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What Is The Incidence Of Breast Cancer

Lifetime Risk Of Breast Cancer Worldwide

Breast Cancer Survival Rates Explained

Women who live in developed countries tend to have a higher lifetime risk of breast cancer than women who live in developing countries .

Although we dont know all the reasons for these differences, lifestyle and reproductive factors likely play a large role .

Low screening rates and incomplete reporting can make rates of breast cancer in developing countries look lower than they truly are and may also explain some of these differences.

How Common Is Breast Cancer

Breast cancer is the most common cancer in women in the United States, except for skin cancers. It is about 30% of all new female cancers each year.

The American Cancer Society’s estimates for breast cancer in the United States for 2021 are:

  • About 281,550 new cases of invasive breast cancer will be diagnosed in women.
  • About 49,290 new cases of ductal carcinoma in situ will be diagnosed.
  • About 43,600 women will die from breast cancer.

Breast cancer mainly occurs in middle-aged and older women. The median age at the time of breast cancer diagnosis is 62. This means half of the women who developed breast cancer are 62 years of age or younger when they are diagnosed. A very small number of women diagnosed with breast cancer are younger than 45.

What Are The Signs And Symptoms Of Breast Cancer

There are many different signs and symptoms of breast cancer, so regularly checking your breasts for anything different or new is important.

The earlier breast cancer is diagnosed, the better the chance of successful treatment. Getting to know what your breasts look and feel like normally means its easier to spot any unusual changes and check them with your doctor. Common breast cancer signs and symptoms include:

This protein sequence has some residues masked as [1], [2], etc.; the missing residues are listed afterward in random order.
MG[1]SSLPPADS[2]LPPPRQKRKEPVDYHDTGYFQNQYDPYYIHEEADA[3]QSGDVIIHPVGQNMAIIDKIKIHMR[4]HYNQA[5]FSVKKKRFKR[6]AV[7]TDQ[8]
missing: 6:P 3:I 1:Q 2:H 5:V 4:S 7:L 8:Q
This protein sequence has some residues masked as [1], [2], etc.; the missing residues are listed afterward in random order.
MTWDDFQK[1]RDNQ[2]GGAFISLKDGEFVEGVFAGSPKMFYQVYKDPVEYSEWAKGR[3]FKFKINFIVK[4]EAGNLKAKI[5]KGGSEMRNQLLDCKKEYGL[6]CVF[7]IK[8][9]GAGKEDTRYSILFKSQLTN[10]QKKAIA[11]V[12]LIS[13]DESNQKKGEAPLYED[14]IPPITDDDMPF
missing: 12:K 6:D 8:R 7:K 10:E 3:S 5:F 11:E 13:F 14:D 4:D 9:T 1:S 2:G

• A lump or swelling in the breast, upper chest or armpit. You might feel the lump, but not see it.
  • Changes in the size or shape of the breast
  • A change in skin texture i.e. puckering or dimpling of the skin
  • A change in the colour of the breast – the breast may look red or inflamed
  • Rash, crusting or changes to the nipple
  • Any unusual discharge from either nipple

Over a third of women in the UK do not check their breasts regularly for potential signs of breast cancer.

According to a YouGov survey commissioned by Breast Cancer Now, a third of those who do check their breasts for possible signs and symptoms dont feel confident that they would notice a change.

Asked what stops or prevents them from checking their breasts more regularly, over half forgetting to check, over a third not being in the habit of checking, a fifth not feeling confident in checking their breasts, not knowing how to check , not knowing what to look for and being worried about finding a new or unusual change .

Some factors are outside our control, including:

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Antibiotic Use And Breast Cancer Risk

Several large database studies including Group Health Cooperative and the Saskatchewan prescription database show an increased risk with long-term use that rises to a twofold increase with over a total of 1,000 days of use. Other comparable pharmacy record systems have not shown as strong a relation. No clear drug class effect has been observed. This evidence, though still evolving, nevertheless points to the possibility that modification in the gut microbiome through extended use of antibiotics may significantly modify risk of breast cancer.

Summary Of Postmenopausal Hormone Use And Breast Cancer Risk

Breast Cancer Statistics

Although some aspects of the relationship between postmenopausal hormones and breast cancer risk remain unresolved, several areas of clear agreement have emerged. Combination estrogen plus progestin therapy is carcinogenic in women and causes breast cancer. The adverse effect of combination therapy is greater than that observed for estrogen alone. Whether some forms of progestin are safer remains under study.

Overall, the findings indicate an increased risk in two important subgroups of users: users of long duration and current users. In general, users of long duration are more likely to be current users, so, in many studies, these two groups overlap substantially. From a biological perspective, these are the groups one would most expect to demonstrate a relationship with breast cancer risk, as exogenous estrogens appear to act as a promoter at a late stage.